Friday, April 18, 2008

Two Versus One...


By now you've all seen the announcement of WDAS and PAS's film slate for the next four years. It's a pretty ambitious schedule with ten films over the next four years. If you're like me, you've noticed a little something that runs through all ten of these films...

Pixar Animation Studios:

Summer, 2008 "Wall-E" directed by Andrew Stanton.

May 29, 2009 "Up" directed by Pete Docter.

June 28, 2010 "Toy Story 3" directed by Lee Unkrich.

Summer, 2011 "Newt" directed by Gary Rydstrom.

Christmas, 2011 "The Bear and the Bow" directed by Brenda Chapman.

Summer, 2012 "Cars 2" directed by Brad Lewis.


And then we have the Mouse...


Walt Disney Animation Studios:

November 26th, 2008 "Bolt" directed by Chris Williams & Byron Howard.

Christmas, 2009 "The Princess and the Frog" directed by John Musker and Ron Clements.

Christmas, 2010 "Rapunzel" directed by Glen Keane and Dean Wellins.

Christmas, 2012 "King of the Elves" directed by Aaron Blaise and Robert Walker.


Notice that?

Me too...

Other than Pixar's "The Bear and the Bow" holiday release in 2011 there is going to be a clear divide between Disney animated films and Pixar animated films.

Pixar films will be summer events.

Disney films will be holiday events.

And that's not all...

Pixar's films will be directed by one person.

Disney's films are all directed by two people.

Interesting,huh?

Has this got you thinking that Disney features are getting the slight? They don't trust putting a Disney film in the big summer season. Or perhaps, they don't trust Disney animators enough to let only one person be the sole director? Have you had that thought running through your Disney Geek brain?

Well I understand it as well, but fear not. Everything will be fine. Everything will be all right. Lasseter isn't trying to play favorites and he doesn't believe in treating Walt Disney Animation Studios as a second class step child.

Unsure about that?

Let me unpack what I'm talking about...

While up north in Emeryville, Lasseter has developed a more personal relationship with the directors that he's worked with at the Lamp. Simply put... he knows them better. He's worked there with many of them for two decades in one fashion or another. He's only been at the Mouse for a little more than two years. He's put together directors on projects there that have strengths that will compliment one another and possibly give each director a fresh perspective on the others work. So it's not that he doesn't have as much faith in Disney as he does in Pixar. He just happens to be using that phrase "Two heads are better than one"... An example would be Glen Keane who is directing the new "Rapunzel" movie that is the Mouse's big 2010 holiday release. It's not that he doesn't trust Glen. In fact, he trust Glen very much and both are friends from way back(he and Glen animated a test for Where the Wild things are decades ago). But Lasseter is a great judge of people's strengths and weaknesses. He chose a co-director for Keane that had the strengths to compliment Keane's shortcomings in story. Dean Wellins is a man that Brad Bird has praised as boarding almost all of the "Iron Giant" and if you don't know what boarding is, it's essentially the layout and tone of how a film will go. If you've seen that film you will see the inherent strength of having Wellins work with Keane. Together, they're going to make one heck of a film. The buzz I'm hearing is beyond my expectations and my expectations are very high for this one, friends.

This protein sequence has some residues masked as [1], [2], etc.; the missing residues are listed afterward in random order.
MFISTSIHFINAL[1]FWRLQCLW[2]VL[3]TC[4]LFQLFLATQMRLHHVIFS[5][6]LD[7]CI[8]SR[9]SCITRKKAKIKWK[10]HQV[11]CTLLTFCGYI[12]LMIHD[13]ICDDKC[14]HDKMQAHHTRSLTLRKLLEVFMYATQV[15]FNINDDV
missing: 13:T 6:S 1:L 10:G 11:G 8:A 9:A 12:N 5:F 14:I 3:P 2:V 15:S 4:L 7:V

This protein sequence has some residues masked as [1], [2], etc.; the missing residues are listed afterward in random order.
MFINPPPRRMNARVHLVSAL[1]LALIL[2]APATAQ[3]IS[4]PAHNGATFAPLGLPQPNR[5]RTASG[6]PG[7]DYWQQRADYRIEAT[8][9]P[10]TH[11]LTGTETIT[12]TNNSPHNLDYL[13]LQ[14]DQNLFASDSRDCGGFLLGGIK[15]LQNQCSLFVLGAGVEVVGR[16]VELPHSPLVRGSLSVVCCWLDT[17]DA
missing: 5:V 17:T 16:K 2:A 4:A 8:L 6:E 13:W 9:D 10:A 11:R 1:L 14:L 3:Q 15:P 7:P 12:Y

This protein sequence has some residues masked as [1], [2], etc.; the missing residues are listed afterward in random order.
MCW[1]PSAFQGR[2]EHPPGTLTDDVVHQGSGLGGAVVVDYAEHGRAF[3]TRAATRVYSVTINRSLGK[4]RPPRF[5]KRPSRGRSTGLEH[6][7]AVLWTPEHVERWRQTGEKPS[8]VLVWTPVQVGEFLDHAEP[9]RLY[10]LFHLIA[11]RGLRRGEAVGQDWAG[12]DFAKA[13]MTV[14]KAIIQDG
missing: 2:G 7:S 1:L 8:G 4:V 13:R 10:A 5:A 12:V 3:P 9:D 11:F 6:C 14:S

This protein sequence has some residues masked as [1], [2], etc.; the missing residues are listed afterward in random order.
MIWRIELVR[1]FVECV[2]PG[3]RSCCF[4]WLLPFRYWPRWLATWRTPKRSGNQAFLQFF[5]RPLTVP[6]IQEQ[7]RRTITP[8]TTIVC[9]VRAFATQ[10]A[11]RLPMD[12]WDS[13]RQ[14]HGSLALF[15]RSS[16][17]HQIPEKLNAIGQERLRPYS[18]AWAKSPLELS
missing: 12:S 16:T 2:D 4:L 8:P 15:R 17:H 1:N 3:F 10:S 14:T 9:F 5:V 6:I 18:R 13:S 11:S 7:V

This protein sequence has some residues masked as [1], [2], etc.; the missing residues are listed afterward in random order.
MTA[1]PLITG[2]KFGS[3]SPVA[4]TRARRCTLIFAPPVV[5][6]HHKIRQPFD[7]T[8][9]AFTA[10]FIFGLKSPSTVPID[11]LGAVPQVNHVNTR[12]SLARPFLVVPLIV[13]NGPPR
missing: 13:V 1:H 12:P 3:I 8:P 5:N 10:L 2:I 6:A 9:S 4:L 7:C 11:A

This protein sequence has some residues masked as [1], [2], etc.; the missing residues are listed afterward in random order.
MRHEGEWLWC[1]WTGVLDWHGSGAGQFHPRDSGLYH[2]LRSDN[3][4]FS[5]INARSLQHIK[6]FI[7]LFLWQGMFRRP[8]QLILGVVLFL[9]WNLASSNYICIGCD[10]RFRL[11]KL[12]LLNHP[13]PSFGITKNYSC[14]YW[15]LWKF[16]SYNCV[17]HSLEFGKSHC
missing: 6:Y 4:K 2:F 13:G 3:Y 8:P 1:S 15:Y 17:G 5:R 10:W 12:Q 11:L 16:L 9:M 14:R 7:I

The same is the case with many of the other directors that Lasseter has chosen to direct the rest of the film slate at Disney. He's taken the best strengths of the people that he's gotten to know and fused them together. He doesn't have the time to see these guys and bond with them over a decade or more before he can entrust them with a hundred plus million dollar budget the way he has with most of the Pixar directors. Will we ever see another Disney film directed by just one person? Of course, but don't mind the fact that two people are working on all these projects. After all, many of the hits from Disney's Second Golden Age were directed by two people.